Free testosterone is of vital importance to the body. Bound testosterone cannot get the job done. When testosterone is encapsulated in the SHBG molecule, it cannot stimulate the many functions it must carry out each day.
The functions of testosterone include:
- Stimulating proper metabolic function for efficient fuel burning and weight management
- Ensuring adequate energy and endurance to move throughout the day
- Supporting sharp brain functions, including memory, focus, processing, and emotional well-being
- Enhancing libido and sexual functions
- Promoting a healthy heart by balancing cholesterol and blood pressure levels and increasing red blood cell production
- Improving sleep quality and duration
- Building and maintaining strong bones and muscles
Free Testosterone Levels for Men
Some laboratories measure free testosterone levels pg/mL by age – pg/mL meaning picograms per milliliter. Other labs use ng/dL – nanograms per deciliter, which is what our charts on this page will show. In either case, the lab provides the doctor with an acceptable range for free testosterone levels. Any reading towards the bottom of the range may be considered low, just as numbers near the top could be viewed as high. Average would fall right in the center of the normal testosterone range.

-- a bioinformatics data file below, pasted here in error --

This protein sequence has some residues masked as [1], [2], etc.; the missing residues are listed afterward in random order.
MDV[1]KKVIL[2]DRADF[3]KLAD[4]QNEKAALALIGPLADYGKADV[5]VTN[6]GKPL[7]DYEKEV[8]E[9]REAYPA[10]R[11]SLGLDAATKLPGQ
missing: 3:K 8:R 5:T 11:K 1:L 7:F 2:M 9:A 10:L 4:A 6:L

The free testosterone levels by age chart shows both the normal and low ranges. Anything less than the number at the bottom is a telltale sign that free testosterone levels are less than they ideally need to be. However, that does not always mean a man will have Low T symptoms. The hormone specialist looks for both low testosterone blood serum levels as well as symptoms before making a diagnosis.
An example of this is as follows:
- Find age 50 – 54 in the chart above. You will see that 4.06 ng/dL is the lowest reference for what this lab considers normal. 15.6 ng/dL is regarded as the top of the high normal A man could test out at 5.2 ng/dL and still be in the “normal” range, but, yet have the symptoms of Low T. In this situation, the doctor would likely prescribe testosterone replacement therapy.